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A Solar-Powered Lighting System

Need lighting away from a power source? Try this one: it's ideal for your garden, shed or even a camp site. With a 5W solar panel, a 12V SLA battery and a smart controller, it has 3-stage charging for the battery and Maximum Power Point Tracking (MPPT) for the solar panel.

Part 1 - By John Clarke


112V SLA battery operation

1 Ideal for LED lighting

1 Constant current LED
 driver option

1 PIR, switch or ambient
 light turn-on

1 Lamp timer included

1 5W solar panel with
3-stage battery

No, it’s not the old Irish joke about the bloke who invented the solar-powered torch!

Solar-powered lighting is ideal where it is impractical or unsafe to install mains-powered lighting. It can be installed just about anywhere and best of all, running costs are zero because it uses energy from the sun.

Click for larger image
Fig.1: this shows the arrangement of our Solar Lighting Controller. The solar panel, SLA battery and the lamps connect to the Controller. Optional inputs to the controller include a light sensor to monitor the ambient light, a PIR detector and a timer.

In its simplest form, solar powered lighting comprises a solar panel, a battery and a lamp that can be switched on and off. But you do need to ensure that the battery is not over-charged during the day or over-discharged at night; so you need some sort of charge and discharge controller.

Fig.1 shows the arrangement of our Solar Lighting Controller. The solar panel, the battery and the lamps connect to the Controller, allowing full management of charging and lighting. Additional inputs to the Controller include a light sensor to monitor the ambient light, a Passive Infra- Red (PIR) detector and a timer.

For use in garden lighting, the light sensor allows the lights to switch on at dusk and they can remain lit for a preset period of up to eight hours, as set by the timer. Alternatively, you may wish to have the lights lit for the entire night and to switch off automatically at sunrise (subject, of course, to sufficient battery charge).

For security or pathway lighting, the lights can be set to switch on after dusk but only when someone approaches the area.

In this case, a PIR movement detector switches on the lights while the timer switches off the lights after a predetermined period, typically about one to two minutes but settable up to the 8-hour timer limit.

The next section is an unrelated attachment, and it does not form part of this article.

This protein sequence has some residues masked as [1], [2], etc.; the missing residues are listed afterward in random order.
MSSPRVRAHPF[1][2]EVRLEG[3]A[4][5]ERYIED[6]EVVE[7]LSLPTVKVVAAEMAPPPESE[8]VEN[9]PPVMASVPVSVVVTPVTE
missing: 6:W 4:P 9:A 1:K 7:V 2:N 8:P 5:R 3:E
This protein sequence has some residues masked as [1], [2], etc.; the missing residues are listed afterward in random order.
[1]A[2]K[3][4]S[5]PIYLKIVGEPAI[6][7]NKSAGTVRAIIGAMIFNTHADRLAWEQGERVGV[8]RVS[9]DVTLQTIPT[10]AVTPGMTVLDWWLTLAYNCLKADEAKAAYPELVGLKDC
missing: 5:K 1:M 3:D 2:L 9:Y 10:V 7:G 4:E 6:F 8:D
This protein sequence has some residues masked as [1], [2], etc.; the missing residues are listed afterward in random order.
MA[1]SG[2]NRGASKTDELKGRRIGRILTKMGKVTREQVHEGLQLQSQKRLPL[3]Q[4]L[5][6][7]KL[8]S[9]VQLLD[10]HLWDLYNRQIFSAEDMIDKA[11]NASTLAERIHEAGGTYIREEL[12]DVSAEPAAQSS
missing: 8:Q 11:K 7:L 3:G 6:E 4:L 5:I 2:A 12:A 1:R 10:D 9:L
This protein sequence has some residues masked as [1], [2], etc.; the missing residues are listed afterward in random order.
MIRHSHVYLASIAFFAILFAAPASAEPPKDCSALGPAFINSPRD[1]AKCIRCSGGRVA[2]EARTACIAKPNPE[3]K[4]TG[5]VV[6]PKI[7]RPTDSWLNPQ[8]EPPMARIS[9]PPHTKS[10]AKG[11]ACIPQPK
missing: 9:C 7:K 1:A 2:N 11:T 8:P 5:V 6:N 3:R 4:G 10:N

For shed lighting, you may opt to switch the lights on and off using a remote pushbutton switch. They can remain on until they are switched off again or they can switch automatically after a preset period, or at sunrise.

Normally the Controller would be set so that the lights can only come on when it is dark. However, you might want the lights on during day in a shed and this is also possible.

Table 1 shows a summary of all the lighting options which are selected using jumper links. We’ll look at these various options later.

Types of lighting

The Solar Lighting Controller can power 12V compact fluorescent lamps (CFL), halogen lamps and 12V LED lighting. In addition, the Controller can directly drive LEDs using a constant current driver. Best efficiency is obtained with three 1W or 3W white LEDs in series.

The actual total wattage of the lights depends on the application. We recommend that the Solar Lighting Controller be used with up to 10W of lighting when the lights are used for a maximum of 2.5 hours each day.

Lower wattage lighting can give longer lighting periods. For example, 3W of lighting can be used for around seven hours per day.

The restriction on the lighting wattage and usage depends mainly upon the solar panels and their ability to recharge the battery each day. The specified 5W solar panel is ideally suited for recharging a partially discharged 3.3AH battery during the day, assuming at least six hours of winter sunlight is available.

Summer time will obviously provide more hours of sunlight for charging but then there will usually be less need to use the lights because of the reduced night period.

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